Nineteen years ago, the movie “Footloose” was released. In the classic film, Kevin Bacon plays a rebellious city kid who moves into an uptight country community. The minister of the community, played by John Lithgow, heads a movement that has banned dancing from the town.

Janna Hutz

Bacon, though, refuses to put up with the rules, demanding that the teenagers of the town be allowed to dance. As Bacon continues to rebel, the other kids rally behind him, challenging Lithgow’s authority. At the end of the movie, Lithgow finally relents, allowing the community the privilege of a long-awaited dance.

“How in the world is this relevant?” you may be asking. “Just talk about basketball you schmuck.”

Settle down, I’m getting there.

Michigan’s basketball team has reenacted “Footloose.”

Think about it … coach Tommy Amaker arrives in Ann Arbor, a town fed up with basketball. Shortly after his arrival, the ruling comes down – the Wolverines are not allowed to dance.

“Not fair,” cries Amaker. “Past mistakes shouldn’t keep my kids from dancing.”

So Amaker rallies his team, gets the support of the fans and the community, and the Wolverines keep on playing. They play through a 17-13 year, sending the message to the NCAA that things are different in Ann Arbor now. It’s a program of good kids, clean kids – kids that want to dance.

And then, at the last moment, with the first practice of the year clearly in sight, the NCAA changes its mind.

“Okay,” the committee says. “Dance.”

Well, Tommy, go ahead and kick off your Sunday shoes.

The black cloud that has been hanging over the Michigan program for what seems like an eternity has finally lifted.

With the Infractions Appeals Committee’s decision to lift Michigan’s postseason ban for this season, the Wolverines again have something to play for.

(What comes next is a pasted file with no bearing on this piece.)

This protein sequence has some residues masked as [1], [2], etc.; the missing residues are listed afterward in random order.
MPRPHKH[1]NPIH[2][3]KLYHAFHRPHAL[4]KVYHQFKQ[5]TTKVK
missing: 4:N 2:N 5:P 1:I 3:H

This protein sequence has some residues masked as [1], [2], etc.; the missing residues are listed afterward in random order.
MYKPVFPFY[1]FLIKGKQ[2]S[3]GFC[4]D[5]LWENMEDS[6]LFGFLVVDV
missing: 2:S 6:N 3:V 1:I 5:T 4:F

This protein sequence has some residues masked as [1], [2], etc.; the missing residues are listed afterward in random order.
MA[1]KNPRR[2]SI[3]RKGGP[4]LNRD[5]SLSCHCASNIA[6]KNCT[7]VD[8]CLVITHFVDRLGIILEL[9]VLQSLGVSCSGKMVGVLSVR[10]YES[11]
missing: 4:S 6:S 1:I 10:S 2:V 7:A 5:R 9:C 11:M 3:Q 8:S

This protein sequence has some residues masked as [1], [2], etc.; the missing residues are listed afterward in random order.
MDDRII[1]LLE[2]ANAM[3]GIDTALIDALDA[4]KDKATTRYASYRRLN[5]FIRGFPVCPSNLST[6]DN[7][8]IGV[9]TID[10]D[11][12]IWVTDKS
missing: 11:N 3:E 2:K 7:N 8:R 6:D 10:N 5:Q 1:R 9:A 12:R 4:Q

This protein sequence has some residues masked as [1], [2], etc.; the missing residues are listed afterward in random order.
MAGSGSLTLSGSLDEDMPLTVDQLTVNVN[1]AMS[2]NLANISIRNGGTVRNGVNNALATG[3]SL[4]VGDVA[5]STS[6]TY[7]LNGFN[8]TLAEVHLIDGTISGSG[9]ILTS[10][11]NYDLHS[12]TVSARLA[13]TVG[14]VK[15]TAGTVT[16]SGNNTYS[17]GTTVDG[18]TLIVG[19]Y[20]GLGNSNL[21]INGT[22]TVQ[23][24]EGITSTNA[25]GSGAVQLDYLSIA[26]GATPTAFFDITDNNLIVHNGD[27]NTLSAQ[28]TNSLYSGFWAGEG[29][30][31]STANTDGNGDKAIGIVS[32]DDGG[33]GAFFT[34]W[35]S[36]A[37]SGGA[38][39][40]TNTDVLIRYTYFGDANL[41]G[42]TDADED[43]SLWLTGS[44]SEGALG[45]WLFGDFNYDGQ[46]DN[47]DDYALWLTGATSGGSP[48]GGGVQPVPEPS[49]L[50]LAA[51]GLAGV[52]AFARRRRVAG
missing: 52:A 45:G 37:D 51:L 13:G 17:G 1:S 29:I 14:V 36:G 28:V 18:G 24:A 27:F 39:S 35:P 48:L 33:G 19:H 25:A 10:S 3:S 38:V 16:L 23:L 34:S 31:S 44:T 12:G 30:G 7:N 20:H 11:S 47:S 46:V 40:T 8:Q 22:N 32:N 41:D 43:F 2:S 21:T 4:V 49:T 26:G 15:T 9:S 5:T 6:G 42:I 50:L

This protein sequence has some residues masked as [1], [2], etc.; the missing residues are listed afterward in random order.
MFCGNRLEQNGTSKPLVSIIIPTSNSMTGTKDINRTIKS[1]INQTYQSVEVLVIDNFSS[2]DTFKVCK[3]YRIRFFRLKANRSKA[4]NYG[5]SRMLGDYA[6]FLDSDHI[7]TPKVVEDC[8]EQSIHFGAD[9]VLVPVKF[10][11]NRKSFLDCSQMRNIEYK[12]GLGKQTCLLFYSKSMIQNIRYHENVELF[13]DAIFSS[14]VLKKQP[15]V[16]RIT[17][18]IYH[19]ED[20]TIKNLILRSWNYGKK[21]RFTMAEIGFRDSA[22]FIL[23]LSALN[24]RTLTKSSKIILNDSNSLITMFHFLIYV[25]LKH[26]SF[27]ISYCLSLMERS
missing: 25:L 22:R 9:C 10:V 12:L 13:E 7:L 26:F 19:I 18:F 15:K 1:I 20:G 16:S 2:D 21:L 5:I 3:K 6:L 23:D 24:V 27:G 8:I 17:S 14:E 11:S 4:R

Not just pride or Big Ten respectability, but the ultimate goal: To hear your team’s name called off on Selection Sunday.

The last time that happened was 1998.

The last time it happened without a player who was paid by booster Ed Martin was when Michigan lost to Arkansas in the 1994 Elite Eight.

Remember that game? Led by Juwan Howard and Jalen Rose, Michigan looked like it was heading back to the Final Four until a crazy game of chicken involving two tractors … wait, I might be confusing the team with the movie.

Keep in mind that this wasn’t supposed to happen. The NCAA never does this. If there’s an organization in America that doesn’t loosen its stance, it’s the NCAA.

But this is the day that Amaker has been building toward since he was put in charge of saving the Michigan program in 2001. Everything – the recruiting, the rededication to the fans and the improvement of the team – has been leading up to this.

The Wolverines never stopped, like Bacon dancing in empty barns and in fields, knowing that, eventually, the Martin scandal would be in the background.

And now, here it is.

No, the torn-down banners won’t hang from the Crisler Arena rafters again. The Wolverines will still have to deal with probation and paying money back to the NCAA.

Big deal.

It’s got to be hard for the Wolverines to pay attention to that with the music blaring in the background.

Time to cut loose, Blue. Footloose.

You’re allowed to dance again.

– Chris Burke has no idea if this column makes sense, but he can still be reached at chrisbur@umich.edu.













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